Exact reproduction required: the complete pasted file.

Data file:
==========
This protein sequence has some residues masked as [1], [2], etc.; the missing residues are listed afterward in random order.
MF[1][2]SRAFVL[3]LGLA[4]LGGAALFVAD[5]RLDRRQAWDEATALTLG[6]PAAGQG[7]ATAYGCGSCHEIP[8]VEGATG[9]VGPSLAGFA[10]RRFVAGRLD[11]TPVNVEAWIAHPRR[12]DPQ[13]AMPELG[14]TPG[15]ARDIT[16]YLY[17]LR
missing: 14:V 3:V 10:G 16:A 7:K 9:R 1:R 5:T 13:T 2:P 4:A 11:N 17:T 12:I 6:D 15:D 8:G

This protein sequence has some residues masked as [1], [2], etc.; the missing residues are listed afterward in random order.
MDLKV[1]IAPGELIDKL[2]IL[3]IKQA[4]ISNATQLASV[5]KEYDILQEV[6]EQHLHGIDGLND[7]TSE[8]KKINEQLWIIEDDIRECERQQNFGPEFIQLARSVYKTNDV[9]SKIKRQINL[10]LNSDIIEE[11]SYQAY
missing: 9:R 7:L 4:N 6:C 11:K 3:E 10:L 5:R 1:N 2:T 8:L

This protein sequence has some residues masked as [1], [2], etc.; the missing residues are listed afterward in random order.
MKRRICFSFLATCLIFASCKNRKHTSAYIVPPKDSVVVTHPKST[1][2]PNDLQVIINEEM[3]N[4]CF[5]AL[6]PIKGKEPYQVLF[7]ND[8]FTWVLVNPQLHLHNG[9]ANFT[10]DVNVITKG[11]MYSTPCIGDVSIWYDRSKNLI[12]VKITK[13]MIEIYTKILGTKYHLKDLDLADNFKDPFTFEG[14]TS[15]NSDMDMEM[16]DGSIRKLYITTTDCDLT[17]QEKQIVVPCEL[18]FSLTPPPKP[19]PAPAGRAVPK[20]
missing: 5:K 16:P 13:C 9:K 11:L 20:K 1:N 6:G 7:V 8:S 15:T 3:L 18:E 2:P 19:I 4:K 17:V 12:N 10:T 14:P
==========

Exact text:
This protein sequence has some residues masked as [1], [2], etc.; the missing residues are listed afterward in random order.
MF[1][2]SRAFVL[3]LGLA[4]LGGAALFVAD[5]RLDRRQAWDEATALTLG[6]PAAGQG[7]ATAYGCGSCHEIP[8]VEGATG[9]VGPSLAGFA[10]RRFVAGRLD[11]TPVNVEAWIAHPRR[12]DPQ[13]AMPELG[14]TPG[15]ARDIT[16]YLY[17]LR
missing: 14:V 3:V 10:G 16:A 7:K 9:R 1:R 5:T 13:T 2:P 4:A 11:N 17:T 12:I 6:D 15:D 8:G

This protein sequence has some residues masked as [1], [2], etc.; the missing residues are listed afterward in random order.
MDLKV[1]IAPGELIDKL[2]IL[3]IKQA[4]ISNATQLASV[5]KEYDILQEV[6]EQHLHGIDGLND[7]TSE[8]KKINEQLWIIEDDIRECERQQNFGPEFIQLARSVYKTNDV[9]SKIKRQINL[10]LNSDIIEE[11]SYQAY
missing: 9:R 7:L 4:N 6:C 11:K 3:E 10:L 5:R 1:N 2:T 8:L

This protein sequence has some residues masked as [1], [2], etc.; the missing residues are listed afterward in random order.
MKRRICFSFLATCLIFASCKNRKHTSAYIVPPKDSVVVTHPKST[1][2]PNDLQVIINEEM[3]N[4]CF[5]AL[6]PIKGKEPYQVLF[7]ND[8]FTWVLVNPQLHLHNG[9]ANFT[10]DVNVITKG[11]MYSTPCIGDVSIWYDRSKNLI[12]VKITK[13]MIEIYTKILGTKYHLKDLDLADNFKDPFTFEG[14]TS[15]NSDMDMEM[16]DGSIRKLYITTTDCDLT[17]QEKQIVVPCEL[18]FSLTPPPKP[19]PAPAGRAVPK[20]
missing: 5:K 16:P 13:C 9:K 11:L 20:K 1:N 6:G 7:V 8:S 15:T 3:L 18:E 2:P 19:I 4:K 17:V 12:N 10:T 14:P